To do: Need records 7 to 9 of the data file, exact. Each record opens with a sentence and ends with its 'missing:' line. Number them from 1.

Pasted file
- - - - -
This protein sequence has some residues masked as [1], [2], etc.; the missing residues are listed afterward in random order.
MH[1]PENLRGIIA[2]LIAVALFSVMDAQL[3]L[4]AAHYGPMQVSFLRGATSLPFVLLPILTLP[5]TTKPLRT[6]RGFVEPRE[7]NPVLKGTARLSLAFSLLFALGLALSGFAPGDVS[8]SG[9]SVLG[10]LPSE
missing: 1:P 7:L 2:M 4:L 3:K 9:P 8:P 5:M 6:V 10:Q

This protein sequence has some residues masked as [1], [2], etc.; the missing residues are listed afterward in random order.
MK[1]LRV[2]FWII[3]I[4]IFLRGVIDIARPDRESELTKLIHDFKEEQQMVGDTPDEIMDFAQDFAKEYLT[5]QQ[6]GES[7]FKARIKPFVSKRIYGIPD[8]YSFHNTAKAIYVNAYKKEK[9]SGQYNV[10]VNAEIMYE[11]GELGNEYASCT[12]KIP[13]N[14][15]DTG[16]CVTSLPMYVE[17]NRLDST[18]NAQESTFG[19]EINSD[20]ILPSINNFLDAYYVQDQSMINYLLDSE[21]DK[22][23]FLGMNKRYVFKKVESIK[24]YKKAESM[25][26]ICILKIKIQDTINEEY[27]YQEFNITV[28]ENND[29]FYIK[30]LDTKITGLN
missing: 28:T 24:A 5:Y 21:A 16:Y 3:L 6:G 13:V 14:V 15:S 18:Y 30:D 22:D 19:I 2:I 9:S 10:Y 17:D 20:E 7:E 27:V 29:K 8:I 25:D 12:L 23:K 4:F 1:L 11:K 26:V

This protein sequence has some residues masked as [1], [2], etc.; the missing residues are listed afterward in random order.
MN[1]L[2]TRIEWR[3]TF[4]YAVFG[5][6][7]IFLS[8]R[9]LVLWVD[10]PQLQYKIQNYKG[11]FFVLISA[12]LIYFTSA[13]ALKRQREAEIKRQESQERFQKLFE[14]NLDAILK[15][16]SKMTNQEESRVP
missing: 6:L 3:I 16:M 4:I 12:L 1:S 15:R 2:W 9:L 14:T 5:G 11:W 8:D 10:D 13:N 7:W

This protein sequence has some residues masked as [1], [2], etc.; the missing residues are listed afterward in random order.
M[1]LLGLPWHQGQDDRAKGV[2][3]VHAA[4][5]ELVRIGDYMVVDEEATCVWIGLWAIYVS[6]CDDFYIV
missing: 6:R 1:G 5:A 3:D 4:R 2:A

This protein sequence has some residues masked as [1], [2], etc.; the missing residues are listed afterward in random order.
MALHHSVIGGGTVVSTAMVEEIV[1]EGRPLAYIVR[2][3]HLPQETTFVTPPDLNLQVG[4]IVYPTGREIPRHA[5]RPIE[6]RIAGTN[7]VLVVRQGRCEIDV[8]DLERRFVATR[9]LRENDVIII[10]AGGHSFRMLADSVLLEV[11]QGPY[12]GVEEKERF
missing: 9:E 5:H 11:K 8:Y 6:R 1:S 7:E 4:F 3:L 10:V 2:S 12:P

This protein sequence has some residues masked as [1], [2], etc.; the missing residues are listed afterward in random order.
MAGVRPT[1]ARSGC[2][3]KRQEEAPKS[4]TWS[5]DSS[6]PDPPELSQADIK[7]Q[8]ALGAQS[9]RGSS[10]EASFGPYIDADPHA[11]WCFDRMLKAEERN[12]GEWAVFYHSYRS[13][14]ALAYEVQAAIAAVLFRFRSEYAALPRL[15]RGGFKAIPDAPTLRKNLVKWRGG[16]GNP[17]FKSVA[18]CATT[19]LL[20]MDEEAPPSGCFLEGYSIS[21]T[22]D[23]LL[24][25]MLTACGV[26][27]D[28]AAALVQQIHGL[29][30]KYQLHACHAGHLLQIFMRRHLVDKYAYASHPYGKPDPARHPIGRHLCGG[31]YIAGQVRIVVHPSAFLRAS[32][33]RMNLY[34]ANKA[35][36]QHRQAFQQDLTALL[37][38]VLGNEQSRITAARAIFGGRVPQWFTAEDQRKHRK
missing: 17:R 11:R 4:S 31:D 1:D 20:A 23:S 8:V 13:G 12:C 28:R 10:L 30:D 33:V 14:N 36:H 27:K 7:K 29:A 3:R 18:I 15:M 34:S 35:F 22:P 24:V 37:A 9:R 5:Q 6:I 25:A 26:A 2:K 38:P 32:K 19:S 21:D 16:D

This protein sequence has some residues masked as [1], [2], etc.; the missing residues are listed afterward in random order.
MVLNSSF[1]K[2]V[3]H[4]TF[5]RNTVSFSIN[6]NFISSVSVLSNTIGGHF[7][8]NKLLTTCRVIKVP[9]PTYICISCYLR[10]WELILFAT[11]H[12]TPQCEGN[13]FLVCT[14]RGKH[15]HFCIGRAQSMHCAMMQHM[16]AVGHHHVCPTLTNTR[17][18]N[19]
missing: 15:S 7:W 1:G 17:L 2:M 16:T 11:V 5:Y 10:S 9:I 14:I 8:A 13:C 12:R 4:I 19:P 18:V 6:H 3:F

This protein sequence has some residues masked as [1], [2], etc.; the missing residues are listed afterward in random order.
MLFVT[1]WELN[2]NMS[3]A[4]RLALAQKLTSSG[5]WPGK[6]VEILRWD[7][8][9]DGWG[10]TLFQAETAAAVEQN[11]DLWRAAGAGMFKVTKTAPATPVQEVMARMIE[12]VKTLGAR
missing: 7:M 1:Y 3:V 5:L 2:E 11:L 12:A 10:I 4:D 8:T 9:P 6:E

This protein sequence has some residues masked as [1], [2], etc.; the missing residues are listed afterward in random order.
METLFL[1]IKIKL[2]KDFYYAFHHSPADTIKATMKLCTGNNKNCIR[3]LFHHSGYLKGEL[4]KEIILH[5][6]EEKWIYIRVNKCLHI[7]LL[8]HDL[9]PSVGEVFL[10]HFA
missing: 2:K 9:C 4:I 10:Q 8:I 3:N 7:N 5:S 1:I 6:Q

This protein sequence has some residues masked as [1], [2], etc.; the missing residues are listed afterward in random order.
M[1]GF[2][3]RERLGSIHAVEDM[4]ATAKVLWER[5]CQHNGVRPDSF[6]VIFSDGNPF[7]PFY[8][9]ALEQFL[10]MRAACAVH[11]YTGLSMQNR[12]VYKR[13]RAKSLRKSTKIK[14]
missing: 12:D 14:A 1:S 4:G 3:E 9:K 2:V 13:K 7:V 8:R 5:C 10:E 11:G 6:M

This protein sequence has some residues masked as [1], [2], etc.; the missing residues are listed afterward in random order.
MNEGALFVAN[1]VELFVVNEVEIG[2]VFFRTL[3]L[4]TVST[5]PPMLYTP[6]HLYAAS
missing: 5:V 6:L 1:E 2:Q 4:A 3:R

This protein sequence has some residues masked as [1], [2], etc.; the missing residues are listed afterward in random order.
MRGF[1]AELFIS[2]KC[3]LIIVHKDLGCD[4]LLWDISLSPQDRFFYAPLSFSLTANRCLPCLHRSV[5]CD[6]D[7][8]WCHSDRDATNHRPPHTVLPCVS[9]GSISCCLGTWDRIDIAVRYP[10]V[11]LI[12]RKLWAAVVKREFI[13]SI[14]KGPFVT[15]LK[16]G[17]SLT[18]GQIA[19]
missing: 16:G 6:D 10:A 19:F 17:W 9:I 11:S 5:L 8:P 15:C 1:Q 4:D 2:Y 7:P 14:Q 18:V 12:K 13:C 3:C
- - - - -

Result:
This protein sequence has some residues masked as [1], [2], etc.; the missing residues are listed afterward in random order.
MVLNSSF[1]K[2]V[3]H[4]TF[5]RNTVSFSIN[6]NFISSVSVLSNTIGGHF[7][8]NKLLTTCRVIKVP[9]PTYICISCYLR[10]WELILFAT[11]H[12]TPQCEGN[13]FLVCT[14]RGKH[15]HFCIGRAQSMHCAMMQHM[16]AVGHHHVCPTLTNTR[17][18]N[19]
missing: 15:S 7:W 1:G 17:L 2:M 16:T 11:V 5:Y 10:S 9:I 14:I 8:A 13:C 12:R 4:I 19:P 18:V 6:H 3:F

This protein sequence has some residues masked as [1], [2], etc.; the missing residues are listed afterward in random order.
MLFVT[1]WELN[2]NMS[3]A[4]RLALAQKLTSSG[5]WPGK[6]VEILRWD[7][8][9]DGWG[10]TLFQAETAAAVEQN[11]DLWRAAGAGMFKVTKTAPATPVQEVMARMIE[12]VKTLGAR
missing: 7:M 1:Y 3:V 5:L 2:E 11:L 12:A 10:I 4:D 8:T 9:P 6:E

This protein sequence has some residues masked as [1], [2], etc.; the missing residues are listed afterward in random order.
METLFL[1]IKIKL[2]KDFYYAFHHSPADTIKATMKLCTGNNKNCIR[3]LFHHSGYLKGEL[4]KEIILH[5][6]EEKWIYIRVNKCLHI[7]LL[8]HDL[9]PSVGEVFL[10]HFA
missing: 2:K 9:C 4:I 10:Q 8:I 3:N 7:N 5:S 1:I 6:Q